This story illustrates that the church, before it is an organisation or an institution, is first, foremost and essentially a group of people, who, by virtue of their baptism, have committed themselves to walk in the footsteps of Jesus. Without being able to articulate it, that communist magistrate saw in the prisoner, who shared his good fortune with less privileged fellow inmates, a reflection of Jesus. The church is a community of disciples galvanised into action by God’s Holy Spirit alive within them.

Implicit in Luke’s account of the Pentecost event is the information that those first disciples, obedient to Jesus’ direction to go and wait for the Spirit he had promised, went off and isolated themselves behind closed doors. There is a strong suggestion that they were also motivated by fear. Even though Jesus did not launch into recriminations about they way they had abandoned him following his arrest, they could hardly have escaped feeling ashamed of themselves. Moreover, in taking leave of them at the time of his ascension, Jesus had given them the responsibility of proclaiming his message and witnessing to his resurrection. He had also directed them to take that good news to the ends of the world. Carrying the burden of fear and shame, they were still surely struggling with how they might go about carrying out the responsibilities to which Jesus had commissioned them. But let’s not forget that the twelve who plunged into the deep on that first Pentecost morning were not alone. They must have had encouragement and prodding from the women and men who had joined them behind locked doors.

Behind all that is a message for all of us. From time to time, we are all faced with the prospect of having to make difficult decisions. To do so, we need to call on our reserves of courage and sensitivity. We know that we hesitate, procrastinate and even let fear delay us. Yet, deep down we sense God’s Spirit nudging us to trust and act. I can only surmise that the apostles who launched themselves into action on Pentecost day experienced similar feelings before they stepped out and addressed the crowds that had come to celebrate the Jewish festival of the harvests. It matters little whether the Holy Spirit descended on the apostles when Jesus breathed on them on the evening of the day on which he was raised from the tomb or whether it was 50 days later in Jerusalem as Luke described it in Acts. More than likely, they needed time to absorb the encouragement they were getting from those around them and the promptings of the Holy Spirit welling up from deep within themselves. With the responsibilities Jesus had entrusted to them still fresh in their minds, more than likely they would have formulated among themselves a plan of action which they implemented in the way in which Luke described it in today’s first reading.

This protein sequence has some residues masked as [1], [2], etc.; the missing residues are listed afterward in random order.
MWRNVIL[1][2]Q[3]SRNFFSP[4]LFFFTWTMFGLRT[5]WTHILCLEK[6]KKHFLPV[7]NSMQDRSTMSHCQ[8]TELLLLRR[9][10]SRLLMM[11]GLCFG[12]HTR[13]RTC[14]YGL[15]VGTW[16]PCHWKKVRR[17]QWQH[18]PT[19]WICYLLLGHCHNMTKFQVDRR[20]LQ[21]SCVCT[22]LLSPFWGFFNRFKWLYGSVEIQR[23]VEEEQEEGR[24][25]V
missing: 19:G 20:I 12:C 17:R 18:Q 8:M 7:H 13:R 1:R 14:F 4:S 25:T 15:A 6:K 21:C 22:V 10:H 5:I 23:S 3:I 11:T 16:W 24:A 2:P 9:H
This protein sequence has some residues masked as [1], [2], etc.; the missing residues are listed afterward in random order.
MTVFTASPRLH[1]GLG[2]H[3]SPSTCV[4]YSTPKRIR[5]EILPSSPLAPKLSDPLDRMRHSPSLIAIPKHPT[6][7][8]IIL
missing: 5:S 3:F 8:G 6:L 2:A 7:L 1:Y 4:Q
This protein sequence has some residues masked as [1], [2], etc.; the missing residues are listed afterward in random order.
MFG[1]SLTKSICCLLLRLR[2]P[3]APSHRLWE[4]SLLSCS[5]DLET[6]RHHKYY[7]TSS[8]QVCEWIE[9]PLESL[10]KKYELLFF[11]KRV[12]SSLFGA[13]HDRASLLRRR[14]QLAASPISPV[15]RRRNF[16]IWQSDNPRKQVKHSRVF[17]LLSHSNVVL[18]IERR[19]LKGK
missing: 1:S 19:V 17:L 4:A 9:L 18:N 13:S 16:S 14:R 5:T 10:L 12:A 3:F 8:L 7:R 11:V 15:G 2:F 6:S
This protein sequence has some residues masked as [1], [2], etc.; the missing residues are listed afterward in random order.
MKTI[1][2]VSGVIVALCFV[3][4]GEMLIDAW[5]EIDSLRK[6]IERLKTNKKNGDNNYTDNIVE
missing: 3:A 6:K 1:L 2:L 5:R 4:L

Finally, I believe the last verse of today’s gospel-reading merits some comment. Having breathed the Spirit onto the disciples, Jesus reached out to them with a greeting of peace. Effectively, he was telling them not to be afraid of recriminations and that there was no need to cling to their shame for having failed to support him. In his public ministry, in curing people who had been excluded from their village or community, Jesus repeatedly told them that their sins were forgiven. So having penetrated the walls and the doors of the room in which the disciples had locked themselves away out of fear and shame, Jesus restored peace to their minds and hearts and proceeded to entrust them to forgive others in the same way as he had freed others from their burdens of guilt and shame. I am convinced he was not referring to the institutional church that would eventually evolve from that initial community of his close disciples. We know that Jesus urged all who would follow him to reach out in forgiveness to their enemies. Therein lies the message for us. It is the message embedded in the last verse of today’s gospel-reading from John. If we fail to forgive people who hurt us, the only alternative left to us is to retain or hold on to the hurt and take on the role of victim. The hurt festers and poisons us, blunting our effectiveness as disciples. Lewis Smedes (1921-2002), a theologian in the Calvinist tradition wrote a book entitled Forgive and Forget: Healing the Hurts We Don’t Deserve (Harper Collins, NY). In it he observed: “When you forgive, you set a prisoner free. And then you discover that the prisoner was you.” A distinguishing characteristic of a genuine disciple of Jesus is a readiness to forgive. Listening to God’s Spirit is an essential step in learning to forgive, in growing into true freedom, in ridding ourselves of the fear and shame that so easily paralyse us.